While some Cubans must illegally overstay their visas, Allen says, the act allows more legal options for Cubans to gain residency — like the family petition program — than for individuals coming from many other countries.
The latest wave of Cubans has arguably been overshadowed by the surge of Venezuelans arriving in Miami-Dade. Among countries of origin that saw more than 10,000 arrivals to Miami-Dade this decade, Venezuela had the fastest growth. Between 2010 and 2017, Miami-Dade’s Venezuela-born population increased 57 percent, from approximately 39,000 to approximately 61,000.
Still, fewer Venezuelans call Miami home compared with residents who came from Colombia, Haiti or Nicaragua.
But the balance is shifting.
As the economic situation in Venezuela has deteriorated, Colombia’s has stabilized. With the signing of a cease-fire agreement with FARC rebels, as well as a growing middle class and even a tech sector, the flow of immigrants from Colombia into Miami-Dade barely climbed more than 1 percent this decade, and as recently as 2015 was showing a decline.
In 2010, Colombians comprised approximately 7 percent of the county’s foreign-born population; in 2017, that figure had fallen to 6.6 percent.
Haitians continue to arrive, too. But more are heading north — into Broward and Palm Beach counties — than in the past. Between 2010 and 2017, the number of Haitians in Broward surged 17 percent, to more than 80,000 — within striking distance of Miami-Dade’s 83,000. Their growth was even more impressive in Palm Beach: 33 percent, to nearly 60,000. Though the number of Haitian-born Dade residents climbed 14 percent between 2010 and 2017, their share of the county’s foreign-born population did not budge, flattening out at 5.8 percent.
Among Central American-born Dade residents, net growth between 2010 and 2017 was statistically insignificant. The county’s Nicaraguan population even saw a net decline. As of 2017, Central Americans comprised 13.8 percent of Miami-Dade’s foreign-born population, compared with 16 percent in 2010.
Besides Venezuela, the fastest-growing countries of origin for new Miami-Dade residents were as follows: Dominican Republic, which grew 20 percent to more than 41,000; Spain, which grew 29 percent to more than 10,000; Brazil, which grew 24 percent to nearly 15,000; and Southeast Asian countries, which collectively grew nearly 20 percent to more than 11,000.
Today, approximately one in two foreign-born Dade countians have come from Cuba. But if they mostly came for the same reason as their forefathers, their settlement habits look much different.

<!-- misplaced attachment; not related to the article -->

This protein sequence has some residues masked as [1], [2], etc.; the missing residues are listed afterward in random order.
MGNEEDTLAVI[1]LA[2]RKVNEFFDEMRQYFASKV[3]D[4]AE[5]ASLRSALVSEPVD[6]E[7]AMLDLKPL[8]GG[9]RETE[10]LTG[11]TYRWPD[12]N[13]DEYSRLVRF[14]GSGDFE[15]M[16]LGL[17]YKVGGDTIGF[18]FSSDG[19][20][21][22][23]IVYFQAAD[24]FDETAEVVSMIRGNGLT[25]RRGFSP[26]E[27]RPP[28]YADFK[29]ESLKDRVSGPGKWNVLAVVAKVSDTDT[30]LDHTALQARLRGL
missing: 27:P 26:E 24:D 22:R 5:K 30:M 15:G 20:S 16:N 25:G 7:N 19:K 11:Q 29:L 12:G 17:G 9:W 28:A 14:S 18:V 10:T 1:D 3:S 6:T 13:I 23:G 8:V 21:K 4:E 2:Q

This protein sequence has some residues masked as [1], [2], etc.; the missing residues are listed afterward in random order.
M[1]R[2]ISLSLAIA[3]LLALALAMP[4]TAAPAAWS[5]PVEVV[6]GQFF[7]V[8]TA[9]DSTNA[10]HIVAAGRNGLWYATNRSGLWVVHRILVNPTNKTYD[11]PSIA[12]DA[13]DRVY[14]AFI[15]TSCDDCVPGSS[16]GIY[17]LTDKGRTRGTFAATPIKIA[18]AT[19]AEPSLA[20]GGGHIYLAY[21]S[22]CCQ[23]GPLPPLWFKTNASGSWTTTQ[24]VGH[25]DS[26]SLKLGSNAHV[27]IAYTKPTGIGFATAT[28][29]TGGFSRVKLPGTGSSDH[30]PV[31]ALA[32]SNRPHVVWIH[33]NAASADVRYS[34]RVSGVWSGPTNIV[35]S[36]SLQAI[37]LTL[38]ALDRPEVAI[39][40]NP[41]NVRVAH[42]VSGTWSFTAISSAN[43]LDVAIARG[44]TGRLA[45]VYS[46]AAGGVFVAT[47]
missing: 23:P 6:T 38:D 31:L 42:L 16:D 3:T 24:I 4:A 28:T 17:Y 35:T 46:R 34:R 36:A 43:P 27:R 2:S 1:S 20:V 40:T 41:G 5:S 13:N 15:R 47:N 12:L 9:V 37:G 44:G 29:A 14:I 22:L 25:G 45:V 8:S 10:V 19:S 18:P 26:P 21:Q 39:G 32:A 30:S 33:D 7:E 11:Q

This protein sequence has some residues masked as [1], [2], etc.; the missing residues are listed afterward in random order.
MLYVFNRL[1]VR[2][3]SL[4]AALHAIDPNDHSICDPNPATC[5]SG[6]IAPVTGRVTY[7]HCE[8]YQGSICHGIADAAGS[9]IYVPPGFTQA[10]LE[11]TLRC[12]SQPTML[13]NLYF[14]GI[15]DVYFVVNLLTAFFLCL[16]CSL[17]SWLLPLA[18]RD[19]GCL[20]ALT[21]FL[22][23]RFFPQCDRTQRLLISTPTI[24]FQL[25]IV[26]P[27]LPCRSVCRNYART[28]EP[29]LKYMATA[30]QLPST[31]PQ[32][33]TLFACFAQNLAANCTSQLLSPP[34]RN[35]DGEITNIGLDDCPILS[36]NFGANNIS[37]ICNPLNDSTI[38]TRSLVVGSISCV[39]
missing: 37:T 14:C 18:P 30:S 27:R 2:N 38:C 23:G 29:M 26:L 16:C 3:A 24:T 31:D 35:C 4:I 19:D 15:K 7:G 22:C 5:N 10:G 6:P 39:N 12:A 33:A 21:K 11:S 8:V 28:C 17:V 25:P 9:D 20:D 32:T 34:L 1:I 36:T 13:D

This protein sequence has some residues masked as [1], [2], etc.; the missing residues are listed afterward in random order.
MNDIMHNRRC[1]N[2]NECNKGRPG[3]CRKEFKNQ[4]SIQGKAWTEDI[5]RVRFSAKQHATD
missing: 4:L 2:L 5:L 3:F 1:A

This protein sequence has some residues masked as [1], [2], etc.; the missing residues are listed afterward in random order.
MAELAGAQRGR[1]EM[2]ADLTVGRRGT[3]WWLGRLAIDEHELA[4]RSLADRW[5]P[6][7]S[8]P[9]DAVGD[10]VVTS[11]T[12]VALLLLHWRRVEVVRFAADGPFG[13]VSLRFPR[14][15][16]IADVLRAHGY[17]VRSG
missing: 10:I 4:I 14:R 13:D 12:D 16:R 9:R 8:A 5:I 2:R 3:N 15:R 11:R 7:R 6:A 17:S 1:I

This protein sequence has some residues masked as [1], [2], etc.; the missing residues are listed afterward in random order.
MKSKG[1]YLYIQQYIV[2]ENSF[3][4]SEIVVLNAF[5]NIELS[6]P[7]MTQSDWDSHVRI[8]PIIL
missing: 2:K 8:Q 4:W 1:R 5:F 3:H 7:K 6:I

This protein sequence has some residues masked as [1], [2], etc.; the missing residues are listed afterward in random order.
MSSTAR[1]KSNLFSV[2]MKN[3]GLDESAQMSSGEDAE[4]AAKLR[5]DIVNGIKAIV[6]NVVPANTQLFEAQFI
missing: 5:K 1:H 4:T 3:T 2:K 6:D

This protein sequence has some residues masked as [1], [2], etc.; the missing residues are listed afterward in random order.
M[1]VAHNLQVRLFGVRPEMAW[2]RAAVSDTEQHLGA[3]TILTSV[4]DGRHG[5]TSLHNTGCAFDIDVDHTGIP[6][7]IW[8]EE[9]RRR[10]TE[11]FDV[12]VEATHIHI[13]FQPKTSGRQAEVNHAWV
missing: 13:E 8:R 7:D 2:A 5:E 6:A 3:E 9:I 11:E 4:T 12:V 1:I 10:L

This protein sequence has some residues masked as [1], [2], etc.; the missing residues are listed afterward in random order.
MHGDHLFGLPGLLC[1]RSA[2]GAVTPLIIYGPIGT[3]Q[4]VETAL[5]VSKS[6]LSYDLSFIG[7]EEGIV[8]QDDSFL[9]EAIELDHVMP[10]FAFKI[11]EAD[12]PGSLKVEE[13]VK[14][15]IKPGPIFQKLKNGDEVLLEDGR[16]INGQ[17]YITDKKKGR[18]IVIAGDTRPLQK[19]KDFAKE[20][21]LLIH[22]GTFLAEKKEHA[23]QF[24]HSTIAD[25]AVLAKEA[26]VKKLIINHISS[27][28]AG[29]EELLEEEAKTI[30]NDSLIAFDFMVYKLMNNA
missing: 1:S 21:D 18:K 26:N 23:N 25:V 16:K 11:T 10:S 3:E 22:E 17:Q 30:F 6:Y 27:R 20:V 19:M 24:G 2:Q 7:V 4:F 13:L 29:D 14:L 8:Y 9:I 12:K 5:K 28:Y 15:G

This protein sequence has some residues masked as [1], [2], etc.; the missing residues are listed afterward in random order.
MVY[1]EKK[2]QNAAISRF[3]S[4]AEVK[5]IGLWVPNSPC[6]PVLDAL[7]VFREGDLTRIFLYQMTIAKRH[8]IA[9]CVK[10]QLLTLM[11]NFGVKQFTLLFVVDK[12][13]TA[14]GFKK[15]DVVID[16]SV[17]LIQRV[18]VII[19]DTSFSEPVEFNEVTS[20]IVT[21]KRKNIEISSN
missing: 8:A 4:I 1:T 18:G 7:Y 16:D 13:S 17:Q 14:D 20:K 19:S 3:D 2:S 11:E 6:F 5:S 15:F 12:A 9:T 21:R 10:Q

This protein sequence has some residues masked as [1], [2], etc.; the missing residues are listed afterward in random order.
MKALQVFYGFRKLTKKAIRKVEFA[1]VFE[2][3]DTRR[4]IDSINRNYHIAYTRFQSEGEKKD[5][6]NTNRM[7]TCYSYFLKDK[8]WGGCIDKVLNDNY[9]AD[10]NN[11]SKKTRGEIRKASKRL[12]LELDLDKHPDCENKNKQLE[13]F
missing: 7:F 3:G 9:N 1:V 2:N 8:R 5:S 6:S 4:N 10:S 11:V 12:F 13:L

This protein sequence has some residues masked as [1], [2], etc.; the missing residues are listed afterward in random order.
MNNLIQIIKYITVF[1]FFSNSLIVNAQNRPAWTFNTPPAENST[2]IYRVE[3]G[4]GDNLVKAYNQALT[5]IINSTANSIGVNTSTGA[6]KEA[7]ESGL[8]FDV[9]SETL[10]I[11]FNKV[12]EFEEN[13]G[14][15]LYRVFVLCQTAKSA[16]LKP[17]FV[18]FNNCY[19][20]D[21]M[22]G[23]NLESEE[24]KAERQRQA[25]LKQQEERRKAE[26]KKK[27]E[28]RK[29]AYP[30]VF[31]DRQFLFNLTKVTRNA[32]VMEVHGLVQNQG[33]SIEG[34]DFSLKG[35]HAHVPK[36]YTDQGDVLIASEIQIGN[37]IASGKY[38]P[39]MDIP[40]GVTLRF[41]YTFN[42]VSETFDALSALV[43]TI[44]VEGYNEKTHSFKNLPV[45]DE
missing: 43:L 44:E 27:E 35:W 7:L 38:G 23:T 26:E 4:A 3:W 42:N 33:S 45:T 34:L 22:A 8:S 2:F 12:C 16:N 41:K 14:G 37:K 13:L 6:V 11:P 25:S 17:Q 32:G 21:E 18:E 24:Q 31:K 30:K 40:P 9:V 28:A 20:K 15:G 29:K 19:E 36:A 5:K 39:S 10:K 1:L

Serafin Blanco, owner of Ñooo Que Barato, a discount store and unofficial Hialeah landmark, puts it succinctly.
“Forget about Little Havana,” he says. “Now we have Big Havana. It’s called Hialeah.”
Cubans moving to Hialeah is not new. What is: Their numbers there show no sign of slowing down. From 2010 to 2017, the city’s Cuban-born population increased about 14 percent, or about 17,500, to approximately 145,000. Today, the foreign-born population of Hialeah is among the highest for any city in the U.S.: more than 74 percent. Among this foreign-born group in Hialeah, approximately 82 percent are Cuban.
While Hialeah has become South Florida’s densest Cuban community, another is seeing higher growth. Census data show the Cuban-born population in West Kendall nearly doubled between 2010 and 2017, from 8,569 to 15,297.
Besides basic geography, Jorge Duany, director of the Cuban Research Institute at Florida International University, says there is no one defining feature of the current generation of immigrants.
“It’s a pretty wide cross section, really people from all walks of life,” he said. If the founding wave of Cubans were able to quickly set up professional businesses, like banks, on their own, the current generation is just as likely to be behind the wheel of an Uber, or cleaning an office.
“You have a more representative migrant wave,” he said. “Whereas there was a more selective wave during early years of revolution.”
Despite his advanced degree, Martinez, the economics major, had to take the first job he could get when he arrived: working security at a truck yard in Hialeah. A series of other odd jobs followed: a porter, then an express lube supervisor at a Toyota dealership, then a cashier. Finally, he found a job in accounting, which turned into his current job as an accounts supervisor at a local hotel firm. He says he makes around $40,000 a year.
He wouldn’t have landed anywhere else than Miami.
“Cubans feel like they made [Miami] a big city,” he said. “For many Cubans here, it feels like you are a fish in water. The weather, the sky, even how the sun looks is similar.”
In fact, he said, most of his graduating economics class has ended up in Miami.
“Sometimes it feels like you know more people here than in Cuba,” he said.